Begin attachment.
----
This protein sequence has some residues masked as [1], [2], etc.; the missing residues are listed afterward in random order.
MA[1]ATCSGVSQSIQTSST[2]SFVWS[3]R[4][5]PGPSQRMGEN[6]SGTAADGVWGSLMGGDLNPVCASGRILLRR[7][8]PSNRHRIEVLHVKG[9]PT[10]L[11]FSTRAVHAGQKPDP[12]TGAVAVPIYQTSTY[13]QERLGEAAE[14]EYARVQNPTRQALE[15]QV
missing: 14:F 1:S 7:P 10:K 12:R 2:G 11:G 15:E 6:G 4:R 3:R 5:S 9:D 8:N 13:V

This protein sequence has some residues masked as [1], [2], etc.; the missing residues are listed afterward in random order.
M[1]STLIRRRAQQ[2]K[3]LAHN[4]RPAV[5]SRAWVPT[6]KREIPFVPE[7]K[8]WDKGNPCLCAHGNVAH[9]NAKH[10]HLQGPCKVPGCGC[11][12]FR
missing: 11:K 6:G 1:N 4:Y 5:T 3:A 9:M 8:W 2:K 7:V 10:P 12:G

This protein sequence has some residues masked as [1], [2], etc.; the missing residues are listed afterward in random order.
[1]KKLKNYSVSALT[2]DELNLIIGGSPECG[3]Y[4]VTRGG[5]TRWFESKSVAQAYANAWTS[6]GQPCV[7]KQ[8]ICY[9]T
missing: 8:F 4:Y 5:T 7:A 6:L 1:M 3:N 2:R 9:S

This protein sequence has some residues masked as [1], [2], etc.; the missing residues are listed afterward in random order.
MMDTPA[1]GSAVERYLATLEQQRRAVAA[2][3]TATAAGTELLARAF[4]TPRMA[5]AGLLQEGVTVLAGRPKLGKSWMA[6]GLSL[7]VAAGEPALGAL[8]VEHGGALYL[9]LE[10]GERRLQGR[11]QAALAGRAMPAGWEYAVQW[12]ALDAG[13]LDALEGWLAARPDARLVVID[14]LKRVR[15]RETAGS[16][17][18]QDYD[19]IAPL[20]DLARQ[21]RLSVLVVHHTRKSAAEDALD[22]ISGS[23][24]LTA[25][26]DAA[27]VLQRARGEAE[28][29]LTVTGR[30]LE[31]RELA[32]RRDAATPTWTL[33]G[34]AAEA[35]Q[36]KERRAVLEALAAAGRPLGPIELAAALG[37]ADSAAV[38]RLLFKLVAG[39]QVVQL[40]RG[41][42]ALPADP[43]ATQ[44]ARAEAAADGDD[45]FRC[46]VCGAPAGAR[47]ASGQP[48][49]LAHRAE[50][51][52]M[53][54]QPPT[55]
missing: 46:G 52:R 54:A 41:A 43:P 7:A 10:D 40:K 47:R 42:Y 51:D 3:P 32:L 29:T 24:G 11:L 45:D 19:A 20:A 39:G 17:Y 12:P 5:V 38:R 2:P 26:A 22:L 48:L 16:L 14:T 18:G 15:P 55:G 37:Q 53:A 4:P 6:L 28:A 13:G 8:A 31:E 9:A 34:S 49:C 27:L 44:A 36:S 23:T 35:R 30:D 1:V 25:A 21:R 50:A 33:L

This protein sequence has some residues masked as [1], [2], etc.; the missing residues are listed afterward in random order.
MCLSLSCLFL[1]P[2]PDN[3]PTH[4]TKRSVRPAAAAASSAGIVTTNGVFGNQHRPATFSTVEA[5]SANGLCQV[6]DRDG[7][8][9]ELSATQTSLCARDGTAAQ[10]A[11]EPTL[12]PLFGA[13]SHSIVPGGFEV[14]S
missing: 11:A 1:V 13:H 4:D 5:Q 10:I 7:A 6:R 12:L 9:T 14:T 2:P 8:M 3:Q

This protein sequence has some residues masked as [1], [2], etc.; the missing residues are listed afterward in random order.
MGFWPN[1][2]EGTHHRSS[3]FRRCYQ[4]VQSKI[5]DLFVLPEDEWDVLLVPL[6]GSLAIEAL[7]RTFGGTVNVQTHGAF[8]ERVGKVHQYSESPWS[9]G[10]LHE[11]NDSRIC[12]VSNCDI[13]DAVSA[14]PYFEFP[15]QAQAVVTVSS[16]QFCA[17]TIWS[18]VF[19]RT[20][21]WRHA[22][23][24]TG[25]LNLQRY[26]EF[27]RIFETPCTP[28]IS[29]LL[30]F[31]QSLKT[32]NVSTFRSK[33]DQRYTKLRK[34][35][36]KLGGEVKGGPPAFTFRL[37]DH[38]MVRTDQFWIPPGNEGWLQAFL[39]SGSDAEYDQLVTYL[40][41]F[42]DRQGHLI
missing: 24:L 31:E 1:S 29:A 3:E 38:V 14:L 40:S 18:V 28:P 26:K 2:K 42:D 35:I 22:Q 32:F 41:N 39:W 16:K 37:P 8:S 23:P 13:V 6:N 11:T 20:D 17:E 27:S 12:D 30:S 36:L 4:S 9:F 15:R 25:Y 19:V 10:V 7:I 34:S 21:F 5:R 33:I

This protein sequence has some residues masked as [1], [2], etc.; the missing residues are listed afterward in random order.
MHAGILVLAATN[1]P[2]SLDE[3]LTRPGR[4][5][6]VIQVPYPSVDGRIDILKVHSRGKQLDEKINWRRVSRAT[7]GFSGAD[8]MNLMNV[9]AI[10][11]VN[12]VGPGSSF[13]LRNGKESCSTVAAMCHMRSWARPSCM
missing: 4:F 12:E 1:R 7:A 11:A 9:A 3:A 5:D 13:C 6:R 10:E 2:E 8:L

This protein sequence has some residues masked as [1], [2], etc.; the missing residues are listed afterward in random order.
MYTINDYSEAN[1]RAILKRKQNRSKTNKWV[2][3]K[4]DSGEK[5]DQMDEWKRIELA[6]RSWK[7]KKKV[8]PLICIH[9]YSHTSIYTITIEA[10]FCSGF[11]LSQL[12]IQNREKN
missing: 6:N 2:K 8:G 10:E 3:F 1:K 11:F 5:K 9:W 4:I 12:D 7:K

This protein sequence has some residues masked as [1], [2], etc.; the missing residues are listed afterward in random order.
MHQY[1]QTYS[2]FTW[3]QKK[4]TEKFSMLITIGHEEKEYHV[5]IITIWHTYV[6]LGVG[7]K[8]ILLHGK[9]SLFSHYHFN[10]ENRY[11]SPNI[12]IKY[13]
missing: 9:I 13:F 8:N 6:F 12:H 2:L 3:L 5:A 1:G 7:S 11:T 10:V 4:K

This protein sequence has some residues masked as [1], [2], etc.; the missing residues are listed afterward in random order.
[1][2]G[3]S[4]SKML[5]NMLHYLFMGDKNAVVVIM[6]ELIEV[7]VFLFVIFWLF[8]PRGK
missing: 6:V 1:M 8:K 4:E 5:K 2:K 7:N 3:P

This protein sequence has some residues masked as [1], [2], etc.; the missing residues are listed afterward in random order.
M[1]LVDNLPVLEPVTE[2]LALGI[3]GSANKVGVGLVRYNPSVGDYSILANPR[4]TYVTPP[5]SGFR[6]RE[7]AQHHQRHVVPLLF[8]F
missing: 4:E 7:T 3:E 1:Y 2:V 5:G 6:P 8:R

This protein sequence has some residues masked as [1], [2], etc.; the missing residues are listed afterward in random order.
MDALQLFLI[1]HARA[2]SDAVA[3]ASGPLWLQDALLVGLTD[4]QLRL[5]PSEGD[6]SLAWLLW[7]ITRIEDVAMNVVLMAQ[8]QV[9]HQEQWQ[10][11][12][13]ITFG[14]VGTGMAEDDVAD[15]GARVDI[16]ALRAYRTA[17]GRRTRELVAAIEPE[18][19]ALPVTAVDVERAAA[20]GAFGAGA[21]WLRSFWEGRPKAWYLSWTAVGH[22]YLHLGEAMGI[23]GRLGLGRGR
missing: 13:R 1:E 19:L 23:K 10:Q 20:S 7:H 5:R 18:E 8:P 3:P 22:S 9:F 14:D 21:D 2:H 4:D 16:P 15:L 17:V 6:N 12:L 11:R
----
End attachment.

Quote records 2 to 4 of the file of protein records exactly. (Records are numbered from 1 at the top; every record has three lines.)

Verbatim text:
This protein sequence has some residues masked as [1], [2], etc.; the missing residues are listed afterward in random order.
M[1]STLIRRRAQQ[2]K[3]LAHN[4]RPAV[5]SRAWVPT[6]KREIPFVPE[7]K[8]WDKGNPCLCAHGNVAH[9]NAKH[10]HLQGPCKVPGCGC[11][12]FR
missing: 11:K 6:G 1:N 4:Y 5:T 3:A 9:M 8:W 2:K 7:V 10:P 12:G

This protein sequence has some residues masked as [1], [2], etc.; the missing residues are listed afterward in random order.
[1]KKLKNYSVSALT[2]DELNLIIGGSPECG[3]Y[4]VTRGG[5]TRWFESKSVAQAYANAWTS[6]GQPCV[7]KQ[8]ICY[9]T
missing: 8:F 4:Y 5:T 7:A 6:L 1:M 3:N 2:R 9:S

This protein sequence has some residues masked as [1], [2], etc.; the missing residues are listed afterward in random order.
MMDTPA[1]GSAVERYLATLEQQRRAVAA[2][3]TATAAGTELLARAF[4]TPRMA[5]AGLLQEGVTVLAGRPKLGKSWMA[6]GLSL[7]VAAGEPALGAL[8]VEHGGALYL[9]LE[10]GERRLQGR[11]QAALAGRAMPAGWEYAVQW[12]ALDAG[13]LDALEGWLAARPDARLVVID[14]LKRVR[15]RETAGS[16][17][18]QDYD[19]IAPL[20]DLARQ[21]RLSVLVVHHTRKSAAEDALD[22]ISGS[23][24]LTA[25][26]DAA[27]VLQRARGEAE[28][29]LTVTGR[30]LE[31]RELA[32]RRDAATPTWTL[33]G[34]AAEA[35]Q[36]KERRAVLEALAAAGRPLGPIELAAALG[37]ADSAAV[38]RLLFKLVAG[39]QVVQL[40]RG[41][42]ALPADP[43]ATQ[44]ARAEAAADGDD[45]FRC[46]VCGAPAGAR[47]ASGQP[48][49]LAHRAE[50][51][52]M[53][54]QPPT[55]
missing: 46:G 52:R 54:A 41:A 43:P 7:A 10:D 40:K 47:R 42:Y 51:D 3:P 32:L 29:T 24:G 11:L 45:D 19:A 20:A 39:G 17:Y 12:P 5:V 38:R 2:P 26:A 22:L 48:L 16:L 14:T 18:G 15:P 55:G 37:Q 53:A 4:P 6:L 28:A 13:G 8:A 31:E 9:A 34:S 49:C 27:L 44:A 36:S 23:T 35:R 30:D 1:V 25:A 21:R 50:A 33:L